Audioslave crunches and grinds metal

Has Chris Cornell found a new home in Audioslave?

It sure looked and sounded like it Saturday night at the Paramount. The former lead singer of Seattle grunge-metal kingpin Soundgarden seemed in perfect mesh with new bandmates Tom Morello, Tim Commerford and Brad Wilk, formerly of Rage Against the Machine. The tight, flashy, 90-minute show was even more intense and powerful than the band's debut "Audioslave" CD.

Cornell, looking fit and very tan (he now lives most of the year in Ojai, Calif., although he maintains a home here), not only was in top form with Audioslave, and seemed to be enjoying himself thoroughly, he also insisted that the new supergroup is here to stay.

"We're gonna keep making records for a long time," he told the excited capacity crowd. "You're stuck with us."

It was the last night of the band's inaugural tour, in which all 20 shows sold out. Audioslave has enjoyed one of the most successful new-band launches of recent years, with its album going platinum. No wonder Cornell and company want to keep it going.

The show was made up of almost all the songs from the new album, plus a few timely covers. Strapping on an acoustic guitar, Cornell performed a solo version of Nick Lowe's "(What's So Funny 'Bout) Peace, Love and Understanding," popularized by Elvis Costello in 1979. During the encore, Cornell played guitar again and soloed on Rush's blue-collar anthem, "Working Man," with the band joining in at the end.

Those songs, and a couple of hand-lettered protest signs on the stage ("How Many Iraqis Per Gallon?" one of them read), were the only political elements in the show. Some fans have especially mourned the loss of Rage Against the Machine at this time, because it was just about the only major politically oriented rock band in the country. But the protest signs indicated that the band members haven't lost their political perspective.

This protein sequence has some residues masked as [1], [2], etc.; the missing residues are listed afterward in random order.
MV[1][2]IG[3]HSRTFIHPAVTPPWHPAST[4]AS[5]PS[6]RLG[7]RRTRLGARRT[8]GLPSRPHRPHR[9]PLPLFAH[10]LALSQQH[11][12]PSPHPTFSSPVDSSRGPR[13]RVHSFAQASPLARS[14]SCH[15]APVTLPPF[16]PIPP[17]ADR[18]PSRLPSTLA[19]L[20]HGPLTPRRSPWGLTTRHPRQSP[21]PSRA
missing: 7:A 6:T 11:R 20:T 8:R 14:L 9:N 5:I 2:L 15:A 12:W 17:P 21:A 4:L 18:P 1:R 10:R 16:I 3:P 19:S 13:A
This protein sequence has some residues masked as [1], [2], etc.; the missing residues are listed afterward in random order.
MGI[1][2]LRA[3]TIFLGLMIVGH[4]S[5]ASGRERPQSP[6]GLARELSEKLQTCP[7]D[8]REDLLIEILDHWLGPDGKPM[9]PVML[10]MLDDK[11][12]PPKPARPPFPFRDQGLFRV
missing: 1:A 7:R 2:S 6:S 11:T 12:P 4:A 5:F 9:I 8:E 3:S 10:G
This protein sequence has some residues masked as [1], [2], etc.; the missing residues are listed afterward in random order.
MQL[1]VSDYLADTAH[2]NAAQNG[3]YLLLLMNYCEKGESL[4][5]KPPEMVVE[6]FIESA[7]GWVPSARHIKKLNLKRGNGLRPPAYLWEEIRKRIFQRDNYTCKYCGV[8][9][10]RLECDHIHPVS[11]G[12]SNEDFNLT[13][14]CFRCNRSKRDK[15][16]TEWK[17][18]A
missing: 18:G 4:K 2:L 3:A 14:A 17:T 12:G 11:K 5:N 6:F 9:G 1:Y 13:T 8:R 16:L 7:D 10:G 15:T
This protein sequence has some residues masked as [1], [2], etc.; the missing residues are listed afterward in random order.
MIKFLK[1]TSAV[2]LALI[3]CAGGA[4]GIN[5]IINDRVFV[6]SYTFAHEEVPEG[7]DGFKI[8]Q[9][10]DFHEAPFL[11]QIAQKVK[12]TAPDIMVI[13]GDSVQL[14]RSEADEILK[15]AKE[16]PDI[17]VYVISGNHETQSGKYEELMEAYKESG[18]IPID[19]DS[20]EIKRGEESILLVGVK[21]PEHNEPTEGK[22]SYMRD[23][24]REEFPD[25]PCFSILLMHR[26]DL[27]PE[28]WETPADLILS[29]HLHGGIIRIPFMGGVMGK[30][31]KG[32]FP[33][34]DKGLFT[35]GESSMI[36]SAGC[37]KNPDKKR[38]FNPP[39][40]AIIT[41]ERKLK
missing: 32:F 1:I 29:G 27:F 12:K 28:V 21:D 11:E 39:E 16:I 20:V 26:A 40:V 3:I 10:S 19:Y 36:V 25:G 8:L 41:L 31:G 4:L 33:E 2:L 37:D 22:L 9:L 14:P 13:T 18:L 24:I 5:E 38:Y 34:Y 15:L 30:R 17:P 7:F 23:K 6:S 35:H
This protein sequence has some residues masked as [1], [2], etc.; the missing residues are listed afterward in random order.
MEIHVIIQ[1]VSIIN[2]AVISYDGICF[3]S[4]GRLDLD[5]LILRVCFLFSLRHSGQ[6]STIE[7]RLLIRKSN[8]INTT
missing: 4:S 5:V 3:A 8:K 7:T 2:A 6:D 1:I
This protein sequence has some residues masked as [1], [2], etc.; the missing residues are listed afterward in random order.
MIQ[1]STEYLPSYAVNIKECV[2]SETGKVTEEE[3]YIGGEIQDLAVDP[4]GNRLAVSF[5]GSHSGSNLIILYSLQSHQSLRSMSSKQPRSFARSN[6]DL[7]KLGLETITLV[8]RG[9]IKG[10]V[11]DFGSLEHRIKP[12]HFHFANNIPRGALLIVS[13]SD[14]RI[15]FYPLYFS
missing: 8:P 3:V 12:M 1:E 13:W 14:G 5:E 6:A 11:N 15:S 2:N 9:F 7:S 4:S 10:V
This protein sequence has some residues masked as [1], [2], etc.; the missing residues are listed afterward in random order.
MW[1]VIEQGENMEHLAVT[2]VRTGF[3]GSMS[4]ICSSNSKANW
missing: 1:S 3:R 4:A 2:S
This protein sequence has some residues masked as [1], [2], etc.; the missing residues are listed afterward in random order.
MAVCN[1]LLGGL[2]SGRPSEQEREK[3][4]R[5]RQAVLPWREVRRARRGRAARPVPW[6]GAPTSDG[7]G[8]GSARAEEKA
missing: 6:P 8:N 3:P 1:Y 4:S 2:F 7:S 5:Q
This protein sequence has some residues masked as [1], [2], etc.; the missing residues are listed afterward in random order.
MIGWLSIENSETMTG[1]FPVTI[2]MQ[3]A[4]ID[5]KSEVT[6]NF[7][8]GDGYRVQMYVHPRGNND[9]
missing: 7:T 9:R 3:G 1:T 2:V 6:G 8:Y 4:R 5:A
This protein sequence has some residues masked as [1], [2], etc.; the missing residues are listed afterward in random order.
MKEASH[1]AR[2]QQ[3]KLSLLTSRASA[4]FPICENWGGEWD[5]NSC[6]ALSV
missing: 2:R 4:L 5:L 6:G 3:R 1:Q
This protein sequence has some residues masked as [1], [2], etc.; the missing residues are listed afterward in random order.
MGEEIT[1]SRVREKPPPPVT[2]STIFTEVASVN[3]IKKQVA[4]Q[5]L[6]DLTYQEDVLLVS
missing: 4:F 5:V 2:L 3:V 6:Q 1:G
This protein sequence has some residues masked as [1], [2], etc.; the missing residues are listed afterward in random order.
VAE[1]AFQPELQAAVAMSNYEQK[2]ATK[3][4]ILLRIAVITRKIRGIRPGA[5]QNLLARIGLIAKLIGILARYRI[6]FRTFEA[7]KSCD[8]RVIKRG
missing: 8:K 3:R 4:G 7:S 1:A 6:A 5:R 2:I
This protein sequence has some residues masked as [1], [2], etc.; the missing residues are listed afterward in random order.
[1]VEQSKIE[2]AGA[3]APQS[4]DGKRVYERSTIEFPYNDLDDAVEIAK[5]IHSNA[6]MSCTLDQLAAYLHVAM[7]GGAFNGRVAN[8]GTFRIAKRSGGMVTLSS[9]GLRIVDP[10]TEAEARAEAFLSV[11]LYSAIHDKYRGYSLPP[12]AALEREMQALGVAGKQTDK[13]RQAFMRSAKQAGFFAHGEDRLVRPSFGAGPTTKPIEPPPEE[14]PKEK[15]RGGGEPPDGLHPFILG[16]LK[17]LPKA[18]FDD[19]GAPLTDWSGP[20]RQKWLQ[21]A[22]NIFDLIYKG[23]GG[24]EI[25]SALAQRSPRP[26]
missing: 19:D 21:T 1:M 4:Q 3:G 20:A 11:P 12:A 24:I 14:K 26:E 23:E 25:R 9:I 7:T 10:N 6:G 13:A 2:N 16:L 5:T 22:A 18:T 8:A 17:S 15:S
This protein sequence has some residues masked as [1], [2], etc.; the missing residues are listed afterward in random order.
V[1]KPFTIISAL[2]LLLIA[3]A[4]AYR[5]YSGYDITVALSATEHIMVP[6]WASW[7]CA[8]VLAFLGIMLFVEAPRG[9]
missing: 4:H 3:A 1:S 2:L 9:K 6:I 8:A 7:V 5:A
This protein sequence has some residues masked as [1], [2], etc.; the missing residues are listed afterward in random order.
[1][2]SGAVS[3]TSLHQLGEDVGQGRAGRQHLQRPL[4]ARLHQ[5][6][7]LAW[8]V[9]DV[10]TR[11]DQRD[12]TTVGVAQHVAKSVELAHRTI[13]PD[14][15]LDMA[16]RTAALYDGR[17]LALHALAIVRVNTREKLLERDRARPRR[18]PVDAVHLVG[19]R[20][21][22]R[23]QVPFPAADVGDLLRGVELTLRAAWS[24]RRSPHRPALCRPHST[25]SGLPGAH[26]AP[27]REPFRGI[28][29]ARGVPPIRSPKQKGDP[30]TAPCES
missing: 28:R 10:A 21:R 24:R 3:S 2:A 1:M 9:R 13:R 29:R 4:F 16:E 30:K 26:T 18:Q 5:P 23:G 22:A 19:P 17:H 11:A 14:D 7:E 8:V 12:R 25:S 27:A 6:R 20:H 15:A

The show started with the powerful blast of "Set It Off," followed by the equally intense "Light My Way." The crunch and grind of metal continued with the incendiary "Gasoline."

Cornell's passionate growls and wails were contrasted by the intricate, highly original and sometimes amazing guitar textures created by Morello, using a variety of effects pedals. He didn't play conventional guitar solos, but rather swirling, sometimes chunky, soundscapes that had you watching his fingers and feet, wondering "How did he do that?"

While most of the songs were in a metal mode, a highlight was the ballad "Like a Stone," an album standout and current hit single. It showed that Cornell has his delivery down like a pro, and is capable of handling any kind of song.

Audioslave will be back Aug. 23 to play the new White River Amphitheatre in Auburn, as part of the Lollapalooza Tour.

Burning Brides opened with a strong attack, featuring hard-rock cuts from its new disc, "Fall of the Plastic Empire." Singer-guitarist Dimitri Coats and bassist Melanie Campbell were impressive.

Patrick MacDonald: 206-464-2312 or pmacdonald@seattletimes.com

Concert review


Audioslave, with Burning Brides, Saturday night, Paramount Theatre, Seattle.